I want to setup a Hidden Primary DNS server, i.e. I host the zone files on my own server, but all requests should go to Secondary DNS servers hosted by a dedicated DNS company. My own DNS server should not be used by recursive resolvers or end users. Said company will copy the zone files with a zone-transfer from my server. Ideally, nobody should even know that my server exists in this DNS setup.

Of course all NS records in such a setup will point to the nameservers of the DNS company. But I am unsure about the SOA record.

According to my understanding this setup would mean that my server is the "start of authority" and thus I would have to specify it in SOA - which would make it public knowledge that my server is the real primary server. According to another answer on serverfault MNAME has to be set to "the <domain-name> of the name server that was the original or primary source of data for this zone."

If it's possible without much trouble, I would prefer not to list my NS server in SOA and instead point SOA to my nameserver hosting company.

What are the consequences if I actually set company.example.com as SOA instead of my own server myserver.example.org?

  • Will I violate the RFC?
  • Will some parts of the DNS system not work anymore? (I read that the entry of SOA is used for dynamic updates, but I do neither plan to accept dynamic updates from foreign people nor do I plan to send them myself)
  • Will my nameserver hosting company come to me, because I wrongly specify their email address as contact for the primary DNS? (mail address field of SOA)
  • Can I maybe mix different hostname and mail address in SOA to solve some issues? E.g. point to company.example.com as SOA server, but to myprivatemail@example.org for mail contact?
  • The SOA record is mostly only for maintenance and basically has little use outside of the maintainer of the zone, if any (except for the negative TTL). The RNAME is long useless now, and the MNAME is mostly there just because some OS sends dynamic updates there even if it shouldn't. See fr. as an example. The SOA lists a nameserver that is not resolvable nor reachable by the public (but is in fact the real hidden primary). – Patrick Mevzek Jun 1 '20 at 0:31
  • "I read that the entry of SOA is used for dynamic updates" Yes, theoretically clients are expected to send their DNS update packets to the server listed in the MNAME (if sent to secondaries they are expected to forward the message to the primary). Even if you do not intend yourself to use dynamic updates you can not forbid some people, volountary or not, to happen to send messages there. You should just need to make sure to handle those properly. – Patrick Mevzek Jun 1 '20 at 0:32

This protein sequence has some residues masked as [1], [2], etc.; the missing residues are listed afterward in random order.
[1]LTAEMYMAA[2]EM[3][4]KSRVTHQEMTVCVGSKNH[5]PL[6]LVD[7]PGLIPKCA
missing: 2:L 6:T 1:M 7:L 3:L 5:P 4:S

Using outsourced name servers (from other domain) isn't a violation of DNS standard, but that doesn't sound like a hidden primary configuration. The NS given as a primary in SOA should be within the NS records, but it doesn't really mean the servers must be configured so that the primary server introduced to the world is the actual orginal source of the data.

It could e.g. be that you don't want to expose the primary server having your private DNSSEC keys to the world. That's especially useful if the publicly announced primary server has other functions that may be easier to compromise, like some web applications.

Let's take an example. Configurations are assuming BIND.

$ORIGIN example.com.
@       IN      SOA     ns1.example.com. hostmaster.example.com. (
                        2020053100 ; serial
                        7200       ; refresh (2 hours)
                        3600       ; retry (1 hour)
                        604800     ; expire (1 week)
                        86400      ; minimum (1 day)
@       IN      NS      ns1.example.com.
@       IN      NS      ns2.example.com.
@       IN      NS      ns3.example.com.

ns1     IN      A
ns2     IN      A
ns3     IN      A

Diagram of DNS server locations and interactions

  • Hidden master not listed in the zone.

    • This server is only on a private network, having IP address
    • This server does the DNSSSEC signing, therefore I've used example.com.signed.
    • It's configured as the master for example.com, allowing zone transfers from the public primary, but only using the LAN (or it could also be a VPN).

      zone "example.com" {
          type master; 
          file "/etc/bind/db/example.com.signed";
          allow-transfer {; };
          notify explicit;
          also-notify {; };
    • The notify is configured manually using notify explicit & also-notify, because notify yes would only notify the servers listed as NS except the one listed as primary in the SOA. That simply wouldn't work out-of-the-box.

  • Public primary server ns1.example.com

    • This server has two IP addresses: public and private
    • It's configured as a slave for the zone, and allows zone transfers from the other NS:

      zone "example.com" { 
          type slave; 
          file "/etc/bind/db/example.com"; 
          masters {; };
          allow-transfer {;; };
          notify yes;
  • Public secondary servers ns2.example.com & ns3.example.com.

    • In this example, these servers are completely elsewhere providing both the required network diversity and geological redundancy.

    • These servers performs zone transfers from the public primary.

      zone "example.com" { 
          type slave; 
          file "/etc/bind/db/example.com"; 
          masters {; };
  • "The NS given as a primary in SOA should be within the NS records," This is really not often the case or at least not always. See the configuration of the fr. TLD for one example. Since the SOA is just for nameserver maintenance, and that the NS RRset is the only things needed to put the delegation into existance and make it work, noone should bother about what is in the SOA record. – Patrick Mevzek Jun 1 '20 at 0:33

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